15/12 – Parameters/Rules v Emotions in FX Trading

It seems a fairly muted London Open session, following the Fed rate meeting last night.  I was patiently watching for trend-following and mean reversion setups.  Not a single instrument made it onto my shortlist of “trending” for either the 30-minute or 1-hour timeframes.

In the end I couldn’t quite stop myself and pushed myself to take a long on USDJPY on the basis of the 15-minute timeframe.  Let me tell you about this trade because it was good reminder/lesson for me.

It wasn’t entirely a “valid setup” meaning that it did not meet the parameters I set out for entering a trade under either of my strategies.  Yes, I had technical and fundamental reasons for doing the trade – spending years staring at price screens, that tends to happen.

In any case I took the trade and selected a stop and target, again based on technical reasons.  However my confidence was not as high as it normally is simply because, strictly speaking, it was not a valid setup.

315I thought it was interesting to talk about this trade because initially the trade went a 5-6 pips in my favor (using a 14 pip stop that is already a bit of distance).  However, when price  pulled back around 10-12 pips in the space of ten minutes, I abruptly closed the position telling myself “Well, I shouldn’t really be in this trade anyway” – a thought I would not have if I was trading strictly according to my rules and setup definitions.  Invariably I closed the position within a single pip of the swing low before price rallied to my 20-pip target and then broke the 118 handle and just kept going – see the chart below – and booked a 0.3R loss instead of a 1.5R win.

I think this brings home the message that when trading, it becomes tremendously more difficult if one doesn’t trade within context of rules and parameters, because more often than not the trader’s emotions will just end up working against the trader.  The situation that happened this morning was a great reminder of that for me.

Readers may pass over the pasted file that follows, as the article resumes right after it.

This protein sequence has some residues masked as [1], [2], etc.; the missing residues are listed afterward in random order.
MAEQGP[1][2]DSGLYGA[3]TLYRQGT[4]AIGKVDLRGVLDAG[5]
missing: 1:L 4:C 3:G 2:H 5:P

On that note, I will take a half-day for today and head home and catch up on some eating and sleeping, before tackling my last trading session for 2016 tomorrow.

This entry was posted in Psychology, Trend-Following Strategy. Bookmark the permalink.

5 Responses to 15/12 – Parameters/Rules v Emotions in FX Trading

  1. David Eppel says:

    don’t be hard on yourself- do you ever read any of Van Tharp’s stuff? Changed my trading forever. I still say trading is hard on the person and the only reward is money. I’m lucky to have found a trading method that works and with which I am comfortable-well 90% comfortable. I used to do the boredom trades too.

    Liked by 1 person

  2. George,

    Trading outside your plan is indicative of thrill seeking, wanting to feel the rush etc.

    David Eppel, recommended Van tharp, and Dr Tharp would say you need to thrill seek outside of the markets if that is what you crave. ie some kind of hobby that would allow that.
    Seeking that rush inside the markets is expensive.

    It was a bit worrying a few posts ago when you blogged:
    “The days are going by in a haze and I am completely obsessed”.

    That sounded more like a Gambler who has not left the casino tables for days on end, not like a pro trader. Pro trading should be 95% boredom. Or at least a trader should spend that boredom time doing research, or reading or doing psychological work on themselves.


    Liked by 1 person

    • Thanks for your comment, automateddaytrading – as always, much appreciated! I should possibly be more careful to choose more appropriate words in the blog posts. I do trade in a very structured and disciplined manner, and I’d like to believe that on the whole I approach my trading session in a professional manner. Equally I spend a lot of time in researching, analyzing, reflecting and development – though generally more in batches of focusing on development, and then on live trading. And by ‘obsessed’ I was meaning that I am very often thinking about trading, about what I see in the markets, about trying to understand, and about how I approach trading from a process perspective and how I actually trade. I hope this doesn’t come across as defensive. It’s purely meant for clarification – regardless, I still value the points that you are making and will think about them.

      Liked by 1 person

    • David Eppel says:

      Well said AA-though I think George is mighty brave. I guess you and I have been through all that, and for me that type of situation is a distant memory. As an options trader I get my thrills from the numbers when the market is closed-ok I have other diversions too! For the life of me I cannot see any smarter method than 2 emas on a 5 minute chart for forex, keep the stops loose,never move to break even,you either win or lose. Never trade the news or ONLY trade the news. Next….

      Liked by 1 person

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